While the concept was based on dodgy science from the 1960s that was later disproven, I have a special place in my heart for stories about apocalyptic ice ages. A large part of it is simply due to my own ambivalent feelings about winter. I love seeing snow and ice cover the world like a muffling blanket while I huddle for warmth in a blanket of my own, but at the same time the short days and grey skies wreak havoc on my mood. At least for myself, depictions of the world ending in ice have a terrible finality that most apocalyptic scenarios don’t possess. Only a few plants and animals can survive the cold, and humans must sequester themselves into enclosed habitats just to survive. With global warming, plagues, and zombies, human life can go on, but an ice age is the cessation of life, one even more complete that the worst nuclear war scenario. Nothing can outlast the cold, and once they are gone there is no way for them to come back. Perhaps the most powerful apocalyptic image I have ever seen is from Stephen Spielberg’s insufficiently appreciated A. I. Artificial Intelligence. Near the end of the movie, the human race goes extinct as ecological degradation has led to the Earth becoming engulfed in ice sheets hundreds of meters thick. We are introduced to this world by a glimpse of a dead New York where only a few skyscrapers poke up above the ice, and where a robotic civilization has razored out perfect canyons out of the planetary glacier to explore the ruins of their former creators. While such a scene could never occur in real life, it is still the most memorable and haunting image I have seen depicting the death of our species.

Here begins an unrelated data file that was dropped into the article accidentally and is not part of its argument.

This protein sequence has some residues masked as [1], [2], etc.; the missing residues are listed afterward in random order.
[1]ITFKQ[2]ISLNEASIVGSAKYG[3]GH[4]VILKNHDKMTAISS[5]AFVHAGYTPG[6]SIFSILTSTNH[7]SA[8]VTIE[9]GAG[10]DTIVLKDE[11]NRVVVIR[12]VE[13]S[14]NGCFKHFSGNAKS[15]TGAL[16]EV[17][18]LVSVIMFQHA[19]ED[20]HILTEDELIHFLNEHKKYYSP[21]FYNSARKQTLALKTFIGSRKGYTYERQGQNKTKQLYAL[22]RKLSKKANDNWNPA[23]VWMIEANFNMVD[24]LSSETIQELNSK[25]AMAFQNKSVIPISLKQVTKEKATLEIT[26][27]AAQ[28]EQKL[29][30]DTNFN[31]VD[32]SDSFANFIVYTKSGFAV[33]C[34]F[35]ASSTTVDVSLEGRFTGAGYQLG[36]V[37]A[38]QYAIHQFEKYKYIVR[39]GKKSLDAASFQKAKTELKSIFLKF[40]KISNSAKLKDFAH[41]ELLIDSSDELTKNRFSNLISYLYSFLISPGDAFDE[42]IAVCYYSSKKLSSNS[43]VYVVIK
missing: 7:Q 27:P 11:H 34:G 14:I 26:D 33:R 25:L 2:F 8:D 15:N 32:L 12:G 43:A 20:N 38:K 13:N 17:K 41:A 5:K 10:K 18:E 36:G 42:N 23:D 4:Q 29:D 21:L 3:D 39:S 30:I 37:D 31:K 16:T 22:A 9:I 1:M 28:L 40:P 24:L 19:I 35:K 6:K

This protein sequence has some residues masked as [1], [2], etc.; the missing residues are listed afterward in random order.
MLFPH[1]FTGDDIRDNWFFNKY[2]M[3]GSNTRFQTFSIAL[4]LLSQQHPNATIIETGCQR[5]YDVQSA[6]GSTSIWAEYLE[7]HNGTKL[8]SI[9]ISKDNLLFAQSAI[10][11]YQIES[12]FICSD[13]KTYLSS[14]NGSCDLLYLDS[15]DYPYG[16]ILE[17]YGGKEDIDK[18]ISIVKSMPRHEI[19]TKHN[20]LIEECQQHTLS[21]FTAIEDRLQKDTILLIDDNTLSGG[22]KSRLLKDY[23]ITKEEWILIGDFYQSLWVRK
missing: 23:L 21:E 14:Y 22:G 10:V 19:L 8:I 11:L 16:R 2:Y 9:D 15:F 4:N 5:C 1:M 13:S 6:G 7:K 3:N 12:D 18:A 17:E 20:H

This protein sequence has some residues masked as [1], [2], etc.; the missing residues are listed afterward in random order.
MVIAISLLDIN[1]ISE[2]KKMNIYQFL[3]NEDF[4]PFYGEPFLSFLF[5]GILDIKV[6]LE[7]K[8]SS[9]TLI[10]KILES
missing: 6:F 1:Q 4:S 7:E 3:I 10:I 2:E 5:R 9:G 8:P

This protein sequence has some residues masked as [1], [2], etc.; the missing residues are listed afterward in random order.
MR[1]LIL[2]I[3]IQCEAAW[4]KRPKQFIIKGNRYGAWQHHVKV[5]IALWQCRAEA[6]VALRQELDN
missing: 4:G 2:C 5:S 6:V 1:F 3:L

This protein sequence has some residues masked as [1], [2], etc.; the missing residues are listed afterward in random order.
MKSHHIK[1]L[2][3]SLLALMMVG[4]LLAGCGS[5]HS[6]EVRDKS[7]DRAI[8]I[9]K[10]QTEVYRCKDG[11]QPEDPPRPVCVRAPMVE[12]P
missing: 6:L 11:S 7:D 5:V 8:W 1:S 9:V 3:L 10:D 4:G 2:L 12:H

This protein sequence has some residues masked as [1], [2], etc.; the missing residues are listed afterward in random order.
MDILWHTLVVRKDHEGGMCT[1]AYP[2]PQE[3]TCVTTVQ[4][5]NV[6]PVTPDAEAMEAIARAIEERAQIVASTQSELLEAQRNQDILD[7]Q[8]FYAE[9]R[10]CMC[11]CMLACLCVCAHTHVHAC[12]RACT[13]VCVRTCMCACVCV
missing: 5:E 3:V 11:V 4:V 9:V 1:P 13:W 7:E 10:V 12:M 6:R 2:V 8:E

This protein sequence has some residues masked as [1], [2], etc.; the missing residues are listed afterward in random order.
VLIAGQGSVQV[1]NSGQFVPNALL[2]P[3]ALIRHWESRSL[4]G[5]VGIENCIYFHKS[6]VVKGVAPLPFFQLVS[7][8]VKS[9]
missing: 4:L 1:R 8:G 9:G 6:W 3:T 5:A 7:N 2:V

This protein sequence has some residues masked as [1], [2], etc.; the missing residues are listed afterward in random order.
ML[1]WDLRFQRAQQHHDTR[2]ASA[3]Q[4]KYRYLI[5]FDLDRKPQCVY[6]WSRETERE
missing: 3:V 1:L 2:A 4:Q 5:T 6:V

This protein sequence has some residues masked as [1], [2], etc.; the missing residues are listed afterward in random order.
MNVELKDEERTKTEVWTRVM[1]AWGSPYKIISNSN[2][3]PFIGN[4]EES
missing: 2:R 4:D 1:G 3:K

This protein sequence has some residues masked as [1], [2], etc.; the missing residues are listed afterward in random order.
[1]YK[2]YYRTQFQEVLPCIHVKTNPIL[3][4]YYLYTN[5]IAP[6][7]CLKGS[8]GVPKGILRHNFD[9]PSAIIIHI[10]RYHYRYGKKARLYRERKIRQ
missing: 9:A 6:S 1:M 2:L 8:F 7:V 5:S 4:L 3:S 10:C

It is for these reasons that I decided to pick up Ice, a short novel from 1967 written by the British modernist Anna Kavan. I first encountered the novel while reading some favorable comments sf author Brian Aldiss made of it in his genre history Trillion Year Spree, but I had forgotten about it until just a few weeks ago when I discovered a 50th anniversary republication in a local bookstore. The premise alone was enough to get me to try the novel, but Ice ended up taking me on a very strange journey all its own.
While Ice has been described as a science fiction novel, it sits on a dividing line between genre science fiction, modernist experimentation, and those deeply personal novels that simply defy categorization. At its most basic level, Ice is a struggle between three unnamed characters in a world where pollution and nuclear testing have sent global temperatures into a terminal downward spiral. The novel opens with the unnamed male narrator returning home (presumably Britain, though all locations in the novel are kept geographically vague) after a long stint overseas to reconnect with a woman dubbed “the glass girl.” In the narrator’s telling, she is a very frail, timid sort, the victim of years of parental abuse, easily distinguished by her delicate features and silvery hair. Soon after arriving, the narrator discovers that she has fled her domineering husband to join the hordes of refugees looking for sanctuary abroad from the encroaching cold. The narrator follows her to a unnamed Scandinavian country, only to discover she has been taken as a prize by “the warden,” an autocratic strongman who has made himself one of the few remaining bulwarks of a rapidly collapsing civilization. From here the novel evolves into a struggle between the narrator and the warden for control of the girl, but as she flees and voyages south through a world descending into barbarian chaos and hedonistic self-deception, the conflict shifts away from the warder and toward the one developing between the narrator and the girl herself.